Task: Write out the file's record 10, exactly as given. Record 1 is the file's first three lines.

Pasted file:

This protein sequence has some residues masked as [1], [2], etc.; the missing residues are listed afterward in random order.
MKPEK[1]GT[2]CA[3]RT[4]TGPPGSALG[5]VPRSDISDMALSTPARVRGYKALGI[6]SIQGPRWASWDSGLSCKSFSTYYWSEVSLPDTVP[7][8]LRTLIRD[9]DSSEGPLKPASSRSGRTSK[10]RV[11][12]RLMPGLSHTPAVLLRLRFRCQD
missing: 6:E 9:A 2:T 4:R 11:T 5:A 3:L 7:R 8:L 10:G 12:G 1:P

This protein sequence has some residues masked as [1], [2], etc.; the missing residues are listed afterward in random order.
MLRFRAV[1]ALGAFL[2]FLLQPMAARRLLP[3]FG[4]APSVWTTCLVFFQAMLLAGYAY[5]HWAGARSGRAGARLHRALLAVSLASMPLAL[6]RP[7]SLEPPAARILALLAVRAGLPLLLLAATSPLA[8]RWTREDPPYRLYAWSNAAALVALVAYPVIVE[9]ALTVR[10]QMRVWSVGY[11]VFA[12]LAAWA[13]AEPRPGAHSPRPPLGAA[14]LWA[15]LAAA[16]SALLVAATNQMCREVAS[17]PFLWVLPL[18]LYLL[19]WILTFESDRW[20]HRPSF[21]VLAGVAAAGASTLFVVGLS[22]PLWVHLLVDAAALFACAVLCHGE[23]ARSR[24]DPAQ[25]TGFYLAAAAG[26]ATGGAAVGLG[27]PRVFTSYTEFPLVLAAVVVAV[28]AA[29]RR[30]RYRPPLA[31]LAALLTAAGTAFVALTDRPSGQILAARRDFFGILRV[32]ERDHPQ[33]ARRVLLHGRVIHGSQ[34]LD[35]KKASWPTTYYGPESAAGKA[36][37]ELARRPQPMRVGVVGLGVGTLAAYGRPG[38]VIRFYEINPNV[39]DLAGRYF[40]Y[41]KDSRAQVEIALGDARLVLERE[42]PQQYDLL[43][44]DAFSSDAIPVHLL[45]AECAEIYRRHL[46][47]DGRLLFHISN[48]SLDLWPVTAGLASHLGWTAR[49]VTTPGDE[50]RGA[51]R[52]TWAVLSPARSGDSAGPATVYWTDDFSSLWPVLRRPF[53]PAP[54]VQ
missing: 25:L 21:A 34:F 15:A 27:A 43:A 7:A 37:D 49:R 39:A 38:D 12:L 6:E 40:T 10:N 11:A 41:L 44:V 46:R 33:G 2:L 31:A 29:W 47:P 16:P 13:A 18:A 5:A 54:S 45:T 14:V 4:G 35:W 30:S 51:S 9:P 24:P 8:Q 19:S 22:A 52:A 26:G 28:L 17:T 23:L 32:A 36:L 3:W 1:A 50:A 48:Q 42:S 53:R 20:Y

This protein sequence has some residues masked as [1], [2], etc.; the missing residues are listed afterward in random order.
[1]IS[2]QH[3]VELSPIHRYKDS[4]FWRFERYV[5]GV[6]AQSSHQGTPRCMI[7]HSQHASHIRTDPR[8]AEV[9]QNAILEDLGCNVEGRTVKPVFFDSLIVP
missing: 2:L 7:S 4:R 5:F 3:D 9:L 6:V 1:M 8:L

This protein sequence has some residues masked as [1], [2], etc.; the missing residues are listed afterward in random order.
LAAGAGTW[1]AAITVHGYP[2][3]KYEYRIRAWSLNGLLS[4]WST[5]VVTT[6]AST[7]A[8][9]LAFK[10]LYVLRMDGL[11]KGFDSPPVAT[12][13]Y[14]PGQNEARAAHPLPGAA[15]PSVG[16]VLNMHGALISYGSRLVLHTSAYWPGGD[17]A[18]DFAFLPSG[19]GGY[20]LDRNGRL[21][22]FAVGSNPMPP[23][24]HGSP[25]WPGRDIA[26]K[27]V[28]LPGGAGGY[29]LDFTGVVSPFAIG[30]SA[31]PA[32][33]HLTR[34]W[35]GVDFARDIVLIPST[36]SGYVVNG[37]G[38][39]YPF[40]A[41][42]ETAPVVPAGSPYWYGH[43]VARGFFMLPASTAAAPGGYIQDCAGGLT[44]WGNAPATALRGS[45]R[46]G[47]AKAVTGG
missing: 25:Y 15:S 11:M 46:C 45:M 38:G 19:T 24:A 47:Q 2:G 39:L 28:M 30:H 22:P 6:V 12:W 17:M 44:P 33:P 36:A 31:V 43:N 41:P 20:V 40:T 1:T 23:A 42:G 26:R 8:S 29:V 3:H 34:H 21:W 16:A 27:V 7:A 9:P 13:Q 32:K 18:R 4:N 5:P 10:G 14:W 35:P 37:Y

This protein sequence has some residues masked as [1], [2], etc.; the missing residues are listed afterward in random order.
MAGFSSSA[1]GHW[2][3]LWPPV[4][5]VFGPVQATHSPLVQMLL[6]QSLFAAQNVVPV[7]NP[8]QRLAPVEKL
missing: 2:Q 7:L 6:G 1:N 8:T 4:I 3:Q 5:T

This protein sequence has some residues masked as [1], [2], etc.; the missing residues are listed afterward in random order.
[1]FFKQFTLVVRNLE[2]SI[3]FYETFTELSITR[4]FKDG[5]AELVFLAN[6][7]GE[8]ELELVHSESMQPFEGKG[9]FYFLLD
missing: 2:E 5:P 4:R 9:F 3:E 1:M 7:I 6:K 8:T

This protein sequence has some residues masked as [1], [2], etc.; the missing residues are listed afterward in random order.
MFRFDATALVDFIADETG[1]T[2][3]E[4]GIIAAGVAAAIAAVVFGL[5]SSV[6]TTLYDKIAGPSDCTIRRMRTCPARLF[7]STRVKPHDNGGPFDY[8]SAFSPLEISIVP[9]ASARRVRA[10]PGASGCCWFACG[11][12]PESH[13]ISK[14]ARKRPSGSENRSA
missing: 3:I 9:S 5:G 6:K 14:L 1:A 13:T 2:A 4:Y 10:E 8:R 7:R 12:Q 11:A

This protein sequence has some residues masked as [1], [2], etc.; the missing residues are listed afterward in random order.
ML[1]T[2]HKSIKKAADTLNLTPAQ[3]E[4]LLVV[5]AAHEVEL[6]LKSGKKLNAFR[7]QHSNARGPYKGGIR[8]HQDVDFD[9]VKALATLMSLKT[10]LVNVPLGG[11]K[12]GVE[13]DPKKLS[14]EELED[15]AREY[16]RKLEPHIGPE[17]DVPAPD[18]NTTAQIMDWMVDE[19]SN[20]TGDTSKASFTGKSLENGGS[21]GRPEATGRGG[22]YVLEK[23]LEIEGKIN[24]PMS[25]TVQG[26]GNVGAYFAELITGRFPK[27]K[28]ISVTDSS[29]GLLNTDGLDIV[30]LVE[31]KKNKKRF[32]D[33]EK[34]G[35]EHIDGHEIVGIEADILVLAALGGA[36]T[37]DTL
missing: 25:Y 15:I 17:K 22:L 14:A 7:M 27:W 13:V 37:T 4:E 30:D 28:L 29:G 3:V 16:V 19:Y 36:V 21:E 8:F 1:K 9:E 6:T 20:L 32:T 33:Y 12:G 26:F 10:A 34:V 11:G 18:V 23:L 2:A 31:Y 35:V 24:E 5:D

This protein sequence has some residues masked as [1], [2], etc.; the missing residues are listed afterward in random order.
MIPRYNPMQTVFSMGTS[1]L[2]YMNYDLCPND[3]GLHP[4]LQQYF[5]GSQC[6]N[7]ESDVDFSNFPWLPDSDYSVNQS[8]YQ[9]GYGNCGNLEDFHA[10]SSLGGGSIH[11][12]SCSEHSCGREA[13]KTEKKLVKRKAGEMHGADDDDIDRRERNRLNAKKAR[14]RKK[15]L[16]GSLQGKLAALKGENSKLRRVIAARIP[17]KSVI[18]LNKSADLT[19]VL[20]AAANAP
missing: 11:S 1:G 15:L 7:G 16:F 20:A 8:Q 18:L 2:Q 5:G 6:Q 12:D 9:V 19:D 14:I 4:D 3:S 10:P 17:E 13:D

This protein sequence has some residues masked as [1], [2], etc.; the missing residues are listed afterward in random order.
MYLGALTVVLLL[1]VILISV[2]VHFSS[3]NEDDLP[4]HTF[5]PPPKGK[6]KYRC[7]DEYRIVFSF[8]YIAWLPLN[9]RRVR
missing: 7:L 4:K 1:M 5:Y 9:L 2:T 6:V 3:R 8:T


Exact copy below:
This protein sequence has some residues masked as [1], [2], etc.; the missing residues are listed afterward in random order.
MYLGALTVVLLL[1]VILISV[2]VHFSS[3]NEDDLP[4]HTF[5]PPPKGK[6]KYRC[7]DEYRIVFSF[8]YIAWLPLN[9]RRVR
missing: 7:L 4:K 1:M 5:Y 9:L 2:T 6:V 3:R 8:T